Chapter

Introduction

Martin Maguire

in The Civil Service and the Revolution in Ireland, 1912–38

Published by Manchester University Press

Published in print November 2009 | ISBN: 9780719077401
Published online July 2012 | e-ISBN: 9781781702611 | DOI: http://dx.doi.org/10.7228/manchester/9780719077401.003.0001
Introduction

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This book explores the role and fate of the civil service in the process of State-building. It also questions whether the new government did simply retain the same civil service, given that every other institution of the British State in Ireland was abolished: parliament, executive, judiciary, police and the military. The civil service was bound to the State as a discipline of policy advice and policy execution. The State is usually treated as the empty stage on which the struggle for power is enacted. In order to facilitate Home Rule, the British government proposed to empower the Irish government to dismiss the entire civil service in Ireland and appoint a new one. Home Rule represented a profound breach of the good faith that had bound the civil service to the British State. The book then presents a fresh perspective on the civil service, the State and the Irish revolution.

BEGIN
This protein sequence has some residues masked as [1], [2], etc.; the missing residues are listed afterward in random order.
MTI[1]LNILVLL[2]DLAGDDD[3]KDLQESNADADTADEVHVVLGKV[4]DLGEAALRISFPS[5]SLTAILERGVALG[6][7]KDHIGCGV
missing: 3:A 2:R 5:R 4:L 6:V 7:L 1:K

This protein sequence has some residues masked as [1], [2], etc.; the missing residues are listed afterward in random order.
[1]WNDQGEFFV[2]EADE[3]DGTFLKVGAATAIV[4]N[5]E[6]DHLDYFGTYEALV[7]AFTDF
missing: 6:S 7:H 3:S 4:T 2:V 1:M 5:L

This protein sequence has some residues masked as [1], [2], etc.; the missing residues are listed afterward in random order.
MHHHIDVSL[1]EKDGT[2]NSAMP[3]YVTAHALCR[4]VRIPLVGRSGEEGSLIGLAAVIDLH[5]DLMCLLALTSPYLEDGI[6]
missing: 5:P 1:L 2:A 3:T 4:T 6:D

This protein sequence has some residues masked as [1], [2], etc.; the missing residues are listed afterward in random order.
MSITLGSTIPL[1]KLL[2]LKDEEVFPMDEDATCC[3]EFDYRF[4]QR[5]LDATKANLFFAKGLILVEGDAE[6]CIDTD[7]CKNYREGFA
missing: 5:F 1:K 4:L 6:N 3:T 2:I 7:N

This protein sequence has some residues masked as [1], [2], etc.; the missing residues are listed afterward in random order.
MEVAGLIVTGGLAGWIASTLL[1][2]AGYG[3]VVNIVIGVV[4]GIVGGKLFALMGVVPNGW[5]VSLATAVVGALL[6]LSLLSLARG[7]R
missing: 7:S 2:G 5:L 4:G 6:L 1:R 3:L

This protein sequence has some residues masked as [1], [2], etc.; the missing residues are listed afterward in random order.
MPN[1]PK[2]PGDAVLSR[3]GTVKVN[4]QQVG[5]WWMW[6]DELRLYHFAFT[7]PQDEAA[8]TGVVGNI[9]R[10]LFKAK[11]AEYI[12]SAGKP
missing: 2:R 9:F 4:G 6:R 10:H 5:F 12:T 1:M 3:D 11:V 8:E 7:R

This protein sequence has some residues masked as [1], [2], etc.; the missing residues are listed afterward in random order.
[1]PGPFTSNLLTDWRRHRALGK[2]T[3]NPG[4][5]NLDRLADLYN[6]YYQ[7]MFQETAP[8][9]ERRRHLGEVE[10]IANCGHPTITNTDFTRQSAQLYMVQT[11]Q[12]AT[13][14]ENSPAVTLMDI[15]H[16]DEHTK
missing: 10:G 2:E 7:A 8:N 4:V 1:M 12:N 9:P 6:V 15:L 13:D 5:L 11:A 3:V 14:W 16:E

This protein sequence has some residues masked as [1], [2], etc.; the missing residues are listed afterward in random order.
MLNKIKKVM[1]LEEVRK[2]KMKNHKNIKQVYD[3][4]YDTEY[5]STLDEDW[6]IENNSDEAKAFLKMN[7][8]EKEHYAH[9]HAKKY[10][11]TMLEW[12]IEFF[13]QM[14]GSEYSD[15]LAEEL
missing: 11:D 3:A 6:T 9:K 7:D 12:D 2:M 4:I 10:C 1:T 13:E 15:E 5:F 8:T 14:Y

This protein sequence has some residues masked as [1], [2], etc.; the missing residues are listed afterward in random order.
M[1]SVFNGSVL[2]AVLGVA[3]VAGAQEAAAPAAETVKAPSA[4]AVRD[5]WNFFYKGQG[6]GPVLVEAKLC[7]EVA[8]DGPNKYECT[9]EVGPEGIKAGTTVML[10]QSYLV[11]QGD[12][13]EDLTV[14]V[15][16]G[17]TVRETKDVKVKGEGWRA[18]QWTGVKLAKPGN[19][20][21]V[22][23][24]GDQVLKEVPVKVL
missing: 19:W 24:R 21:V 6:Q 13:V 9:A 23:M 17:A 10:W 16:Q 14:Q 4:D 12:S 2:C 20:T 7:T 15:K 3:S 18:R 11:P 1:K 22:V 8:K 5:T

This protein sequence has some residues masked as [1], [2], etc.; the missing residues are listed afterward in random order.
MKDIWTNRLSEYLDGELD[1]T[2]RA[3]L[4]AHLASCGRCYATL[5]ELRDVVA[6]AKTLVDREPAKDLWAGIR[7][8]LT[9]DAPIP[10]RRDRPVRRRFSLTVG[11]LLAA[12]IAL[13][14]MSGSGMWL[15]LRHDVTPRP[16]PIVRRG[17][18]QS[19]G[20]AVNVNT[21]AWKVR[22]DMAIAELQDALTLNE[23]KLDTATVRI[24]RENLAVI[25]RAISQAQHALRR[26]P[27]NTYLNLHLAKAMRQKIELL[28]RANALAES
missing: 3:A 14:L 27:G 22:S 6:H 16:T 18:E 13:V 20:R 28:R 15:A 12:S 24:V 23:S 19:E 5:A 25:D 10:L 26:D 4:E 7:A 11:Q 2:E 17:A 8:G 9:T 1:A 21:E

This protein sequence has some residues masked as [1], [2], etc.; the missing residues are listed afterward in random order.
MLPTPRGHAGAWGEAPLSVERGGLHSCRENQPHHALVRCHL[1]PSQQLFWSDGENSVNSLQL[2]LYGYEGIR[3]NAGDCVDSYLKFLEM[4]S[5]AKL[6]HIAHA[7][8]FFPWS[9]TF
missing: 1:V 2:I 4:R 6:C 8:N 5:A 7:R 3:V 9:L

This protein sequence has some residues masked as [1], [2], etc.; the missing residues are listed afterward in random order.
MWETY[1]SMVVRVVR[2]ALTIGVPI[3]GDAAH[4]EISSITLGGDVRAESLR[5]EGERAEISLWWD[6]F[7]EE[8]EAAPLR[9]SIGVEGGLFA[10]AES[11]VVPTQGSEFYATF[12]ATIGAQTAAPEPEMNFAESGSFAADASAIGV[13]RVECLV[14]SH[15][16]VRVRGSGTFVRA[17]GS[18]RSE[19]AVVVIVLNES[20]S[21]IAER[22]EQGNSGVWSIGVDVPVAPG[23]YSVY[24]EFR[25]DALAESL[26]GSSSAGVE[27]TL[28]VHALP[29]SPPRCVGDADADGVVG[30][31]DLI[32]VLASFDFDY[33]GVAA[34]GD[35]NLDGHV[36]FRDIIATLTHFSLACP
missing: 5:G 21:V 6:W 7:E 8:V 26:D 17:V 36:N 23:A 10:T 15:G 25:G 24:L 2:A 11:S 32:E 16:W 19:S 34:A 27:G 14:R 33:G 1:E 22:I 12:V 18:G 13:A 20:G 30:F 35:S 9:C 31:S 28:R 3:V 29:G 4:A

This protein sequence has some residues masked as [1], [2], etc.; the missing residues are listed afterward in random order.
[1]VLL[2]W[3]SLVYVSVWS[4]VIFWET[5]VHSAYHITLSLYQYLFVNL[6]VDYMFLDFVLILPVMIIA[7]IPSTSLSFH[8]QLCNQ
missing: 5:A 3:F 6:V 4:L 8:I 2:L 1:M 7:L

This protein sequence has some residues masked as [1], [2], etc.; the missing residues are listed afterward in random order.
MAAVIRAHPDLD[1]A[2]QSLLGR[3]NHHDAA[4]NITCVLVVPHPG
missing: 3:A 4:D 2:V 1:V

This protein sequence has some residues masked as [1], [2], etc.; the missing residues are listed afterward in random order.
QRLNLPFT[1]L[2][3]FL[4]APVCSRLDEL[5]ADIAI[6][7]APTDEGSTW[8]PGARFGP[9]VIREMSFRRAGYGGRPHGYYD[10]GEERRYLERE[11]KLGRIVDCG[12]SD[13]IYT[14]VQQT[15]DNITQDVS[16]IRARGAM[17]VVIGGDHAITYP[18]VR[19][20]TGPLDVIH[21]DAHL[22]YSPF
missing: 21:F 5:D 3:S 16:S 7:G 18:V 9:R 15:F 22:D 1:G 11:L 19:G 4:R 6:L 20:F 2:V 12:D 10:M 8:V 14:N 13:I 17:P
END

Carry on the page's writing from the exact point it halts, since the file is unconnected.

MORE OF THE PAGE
Keywords: civil service; State-building; British State; Ireland; policy advice; policy execution; Home Rule; British government; Irish government; Irish revolution

Chapter.  3161 words. 

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